The Gaza Strip, one of the poorest and most densely populated places on earth, has been described as the world’s largest open-air prison. For nearly eleven years it has been tightly sealed off by the Israeli/Egyptian siege, which drastically restricts human travel as well as imports and exports. As a result at least 80% of the people live under the poverty line. Unemployment is around 43% while youth unemployment is over 60%. The educational system is overcrowded, unstable and inconsistent. Public services have been weakened more and more, especially psycho-social support and other programs serving mainly women and children. This situation has been made even worse by the continuing conflict between Fatah and Hamas, which means that public employees like teachers often go unpaid.

On top of this policy of imprisonment and siege, the people of Gaza are subjected to frequent Israeli military land and sea attacks, which sometimes turn into full-scale assaults and invasions. In 2014, your US tax dollars helped pay for a 50 day Israeli bombardment of Gaza that killed hundreds of children and severely injured thousands more. Entire families were wiped out, and every child in Gaza knows someone who was killed, injured or made homeless or destitute. The UN estimates that as a result, the number of repeatedly and severely traumatized Gaza children who need psychological support and healing is in the hundreds of thousands.

We’re so excited!

YES! I WANT TO SUPPORT THE
SAMIRA PROJECT FOR TRAUMATIZED CHILDREN!

 

DONE!!!!
4/10/17

#FF0000 Raised $3,600 towards the $3,300 target.

Clip and Mail:


Enclosed is my Samira Project contribution:

_______ $ 50 to help buy art and paper supplies for one month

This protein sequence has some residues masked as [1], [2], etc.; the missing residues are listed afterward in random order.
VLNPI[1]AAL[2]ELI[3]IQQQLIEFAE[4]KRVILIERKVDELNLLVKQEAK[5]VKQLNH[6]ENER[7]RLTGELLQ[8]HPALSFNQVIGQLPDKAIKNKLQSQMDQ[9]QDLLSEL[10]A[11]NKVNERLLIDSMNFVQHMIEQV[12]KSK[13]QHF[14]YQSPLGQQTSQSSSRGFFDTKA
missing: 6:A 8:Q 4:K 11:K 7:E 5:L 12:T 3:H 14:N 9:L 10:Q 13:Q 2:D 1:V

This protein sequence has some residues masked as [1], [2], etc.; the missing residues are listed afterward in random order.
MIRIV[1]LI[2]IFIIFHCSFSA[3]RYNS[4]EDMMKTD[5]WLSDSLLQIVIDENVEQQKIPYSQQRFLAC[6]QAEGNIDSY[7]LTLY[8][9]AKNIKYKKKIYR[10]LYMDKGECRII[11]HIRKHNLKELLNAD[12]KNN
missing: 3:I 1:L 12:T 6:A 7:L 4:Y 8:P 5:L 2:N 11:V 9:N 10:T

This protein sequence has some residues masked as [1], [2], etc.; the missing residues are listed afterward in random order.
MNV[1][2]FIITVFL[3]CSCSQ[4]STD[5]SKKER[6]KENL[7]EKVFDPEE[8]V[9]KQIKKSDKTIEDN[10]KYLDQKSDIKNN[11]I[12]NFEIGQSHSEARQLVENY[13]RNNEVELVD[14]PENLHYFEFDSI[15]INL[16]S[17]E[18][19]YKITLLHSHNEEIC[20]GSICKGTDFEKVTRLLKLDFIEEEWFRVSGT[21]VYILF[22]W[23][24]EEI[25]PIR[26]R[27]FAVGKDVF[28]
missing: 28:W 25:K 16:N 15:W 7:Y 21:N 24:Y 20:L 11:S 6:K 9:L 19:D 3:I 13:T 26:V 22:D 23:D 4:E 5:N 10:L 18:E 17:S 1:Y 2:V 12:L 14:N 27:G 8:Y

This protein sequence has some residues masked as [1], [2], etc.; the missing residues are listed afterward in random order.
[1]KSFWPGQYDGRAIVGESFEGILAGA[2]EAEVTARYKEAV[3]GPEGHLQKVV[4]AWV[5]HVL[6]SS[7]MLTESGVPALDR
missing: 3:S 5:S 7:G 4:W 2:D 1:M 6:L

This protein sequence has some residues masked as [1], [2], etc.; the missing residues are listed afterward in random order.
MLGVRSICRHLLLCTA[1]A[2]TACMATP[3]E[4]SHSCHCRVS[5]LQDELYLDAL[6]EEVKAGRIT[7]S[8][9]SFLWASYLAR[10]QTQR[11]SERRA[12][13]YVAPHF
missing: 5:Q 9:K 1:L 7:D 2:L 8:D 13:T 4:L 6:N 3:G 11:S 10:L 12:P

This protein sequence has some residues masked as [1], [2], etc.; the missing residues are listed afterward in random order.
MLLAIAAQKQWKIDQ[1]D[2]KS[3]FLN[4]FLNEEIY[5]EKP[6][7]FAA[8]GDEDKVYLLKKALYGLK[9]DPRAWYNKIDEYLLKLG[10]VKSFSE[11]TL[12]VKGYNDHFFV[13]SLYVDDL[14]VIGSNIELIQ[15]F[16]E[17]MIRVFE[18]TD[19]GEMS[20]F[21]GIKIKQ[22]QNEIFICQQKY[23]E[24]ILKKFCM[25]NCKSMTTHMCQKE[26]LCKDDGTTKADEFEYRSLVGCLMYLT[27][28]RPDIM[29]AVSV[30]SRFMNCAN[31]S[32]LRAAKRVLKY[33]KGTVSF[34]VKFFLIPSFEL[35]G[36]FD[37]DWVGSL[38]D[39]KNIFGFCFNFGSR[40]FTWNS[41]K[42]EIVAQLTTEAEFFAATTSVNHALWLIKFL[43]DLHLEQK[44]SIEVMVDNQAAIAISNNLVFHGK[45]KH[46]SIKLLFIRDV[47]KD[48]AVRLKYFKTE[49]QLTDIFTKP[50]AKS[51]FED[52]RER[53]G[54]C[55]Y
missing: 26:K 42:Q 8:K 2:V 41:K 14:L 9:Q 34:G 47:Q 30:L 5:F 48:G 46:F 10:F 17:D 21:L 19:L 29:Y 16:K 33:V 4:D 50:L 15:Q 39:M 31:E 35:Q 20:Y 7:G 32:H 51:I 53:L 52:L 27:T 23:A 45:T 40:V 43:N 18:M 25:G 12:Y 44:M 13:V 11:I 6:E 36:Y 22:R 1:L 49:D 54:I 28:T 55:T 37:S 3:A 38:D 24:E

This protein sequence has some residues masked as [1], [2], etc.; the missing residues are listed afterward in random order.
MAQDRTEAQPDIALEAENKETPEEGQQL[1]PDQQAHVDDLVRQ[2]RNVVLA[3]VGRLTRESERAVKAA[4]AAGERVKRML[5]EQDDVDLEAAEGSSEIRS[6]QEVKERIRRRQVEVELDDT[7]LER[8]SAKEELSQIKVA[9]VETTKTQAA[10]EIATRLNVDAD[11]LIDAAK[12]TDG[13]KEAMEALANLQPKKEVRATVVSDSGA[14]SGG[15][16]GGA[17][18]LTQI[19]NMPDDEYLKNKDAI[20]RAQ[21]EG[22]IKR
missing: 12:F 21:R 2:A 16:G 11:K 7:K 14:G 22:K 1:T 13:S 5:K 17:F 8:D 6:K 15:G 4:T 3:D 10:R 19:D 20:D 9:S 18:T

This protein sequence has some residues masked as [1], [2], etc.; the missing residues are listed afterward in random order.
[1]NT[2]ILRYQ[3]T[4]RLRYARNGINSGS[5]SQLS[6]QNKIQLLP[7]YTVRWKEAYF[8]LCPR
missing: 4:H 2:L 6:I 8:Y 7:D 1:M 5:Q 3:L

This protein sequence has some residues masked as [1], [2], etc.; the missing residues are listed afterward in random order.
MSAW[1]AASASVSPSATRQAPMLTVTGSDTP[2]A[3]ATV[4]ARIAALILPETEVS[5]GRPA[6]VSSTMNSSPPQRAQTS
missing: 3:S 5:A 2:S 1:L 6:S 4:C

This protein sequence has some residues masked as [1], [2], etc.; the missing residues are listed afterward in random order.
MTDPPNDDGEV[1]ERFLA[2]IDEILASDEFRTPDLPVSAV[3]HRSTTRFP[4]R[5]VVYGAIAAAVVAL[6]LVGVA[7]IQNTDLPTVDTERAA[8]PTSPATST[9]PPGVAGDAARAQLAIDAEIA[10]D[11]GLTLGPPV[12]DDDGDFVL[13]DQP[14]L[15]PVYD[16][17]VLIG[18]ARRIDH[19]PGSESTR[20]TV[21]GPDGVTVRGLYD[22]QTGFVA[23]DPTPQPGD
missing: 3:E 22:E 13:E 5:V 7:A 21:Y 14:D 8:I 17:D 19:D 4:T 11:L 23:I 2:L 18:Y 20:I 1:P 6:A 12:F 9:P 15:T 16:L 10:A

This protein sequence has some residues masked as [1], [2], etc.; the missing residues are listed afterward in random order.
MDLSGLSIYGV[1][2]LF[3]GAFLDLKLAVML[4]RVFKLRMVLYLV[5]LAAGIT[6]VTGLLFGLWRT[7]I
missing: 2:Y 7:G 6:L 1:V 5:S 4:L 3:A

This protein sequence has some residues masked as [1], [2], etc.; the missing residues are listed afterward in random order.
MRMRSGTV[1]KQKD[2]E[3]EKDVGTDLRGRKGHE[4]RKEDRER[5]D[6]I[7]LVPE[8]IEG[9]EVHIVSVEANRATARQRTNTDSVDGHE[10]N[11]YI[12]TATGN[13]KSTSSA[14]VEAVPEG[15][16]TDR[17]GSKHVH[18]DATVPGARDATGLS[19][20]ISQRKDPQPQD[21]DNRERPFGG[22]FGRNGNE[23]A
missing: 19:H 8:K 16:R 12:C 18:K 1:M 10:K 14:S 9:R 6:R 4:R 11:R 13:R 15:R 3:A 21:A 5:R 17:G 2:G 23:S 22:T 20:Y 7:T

_______ $250 to employ one of eight teachers for one month
_______ $150 to employ an activities coach or the caretaker for one month
_______ $250 to pay for a field trip for the students
_______ $300 to employ the Project Coordinator or Social Worker for one month
_______ I wish to make a general contribution to the project of $____________.

Children have been affected more than others because every aspect of their lives, especially the education system, has been repeatedly disrupted if not destroyed. Psychologically, the negative impact on children is enormous: nightmares, racing thoughts, nail-biting, panic attacks, uncontrolled urination, violent behavior and hyperactivity are common symptoms. It is estimated that at least 30 percent of all children in Gaza are so severely affected that they require some form of structured psycho-social intervention.

For the second time, the Madison-Rafah Sister City Project (MRSCP) is partnering with the Middle East Children’s Alliance (MECA) and the Rachel Corrie Foundation for Peace and Justice to fund The Samira Project in Rafah, a city and refugee camp at the southern edge of the Gaza strip. The project, organized by the Rafah branch of the Union of Palestinian Women’s Committees (UPWC), employs special education teachers and a social worker to provide 150 economically disadvantaged and learning-disabled children age six to twelve and their families with five months of psychosocial support. There are presently no educational institutions in Rafah City for these children, who face psychological issues without support. As a result, their educational level is very low and their drop-out rate is rising.

The Samira Project intervenes to develop the children’s skills and increase their ability to learn (especially reading, writing and mathematics); to support them psychologically and socially and rebuild their confidence; to implement scientific solutions to learning disabilities and reduce violent and disruptive behavior; to train families to better support their children; and to create job opportunities for qualified professionals in this field. Field trips, a children’s library and activities such as theater, music, art and reading will help the staff to understand the children and create a space for the children to express their feelings.

The total cost of this project for the current phase is $15,800. MECA has pledged $10,000, the organizers have secured $500, Rachel Corrie Foundation has pledged $2000, and MRSCP needs to raise $3,300 by April, 2017 so that the project can be fully funded.

Please consider a donation to The Samira Project. Specific items that you can provide, and directions for making your contribution, are listed on the coupon below.

As always, we thank you for your support as we work to mitigate the results of our nation’s disastrous Middle East foreign policy, and ultimately to change that policy toward one that supports peace with justice, equality and human rights for all.